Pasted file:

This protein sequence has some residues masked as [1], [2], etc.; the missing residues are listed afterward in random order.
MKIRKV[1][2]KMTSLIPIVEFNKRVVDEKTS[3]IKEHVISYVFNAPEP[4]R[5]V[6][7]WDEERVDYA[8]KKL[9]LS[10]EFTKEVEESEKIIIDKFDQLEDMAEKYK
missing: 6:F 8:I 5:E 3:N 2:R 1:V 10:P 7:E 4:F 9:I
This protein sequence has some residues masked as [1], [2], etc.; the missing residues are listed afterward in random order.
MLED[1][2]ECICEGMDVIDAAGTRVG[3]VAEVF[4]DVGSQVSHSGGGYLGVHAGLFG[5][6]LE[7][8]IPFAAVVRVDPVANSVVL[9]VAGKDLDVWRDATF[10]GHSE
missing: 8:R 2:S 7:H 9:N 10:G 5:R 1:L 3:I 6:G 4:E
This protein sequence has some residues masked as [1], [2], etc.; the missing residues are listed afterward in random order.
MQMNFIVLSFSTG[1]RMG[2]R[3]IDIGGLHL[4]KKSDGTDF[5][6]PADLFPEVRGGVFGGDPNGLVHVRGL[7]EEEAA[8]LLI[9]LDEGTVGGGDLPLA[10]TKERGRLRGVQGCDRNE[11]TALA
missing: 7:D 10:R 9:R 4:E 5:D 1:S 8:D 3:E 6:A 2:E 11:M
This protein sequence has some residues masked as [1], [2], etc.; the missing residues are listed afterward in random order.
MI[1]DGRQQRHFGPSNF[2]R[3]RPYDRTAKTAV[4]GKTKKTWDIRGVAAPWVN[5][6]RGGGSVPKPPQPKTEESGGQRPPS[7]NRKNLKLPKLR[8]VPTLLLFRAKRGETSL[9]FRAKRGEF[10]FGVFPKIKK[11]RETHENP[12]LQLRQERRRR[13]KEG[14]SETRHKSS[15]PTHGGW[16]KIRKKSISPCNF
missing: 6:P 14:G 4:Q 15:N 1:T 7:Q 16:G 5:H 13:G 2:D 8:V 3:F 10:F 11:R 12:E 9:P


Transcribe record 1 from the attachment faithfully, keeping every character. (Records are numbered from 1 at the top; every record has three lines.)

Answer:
This protein sequence has some residues masked as [1], [2], etc.; the missing residues are listed afterward in random order.
MKIRKV[1][2]KMTSLIPIVEFNKRVVDEKTS[3]IKEHVISYVFNAPEP[4]R[5]V[6][7]WDEERVDYA[8]KKL[9]LS[10]EFTKEVEESEKIIIDKFDQLEDMAEKYK
missing: 6:F 8:I 5:E 3:N 2:R 1:V 10:P 7:E 4:F 9:I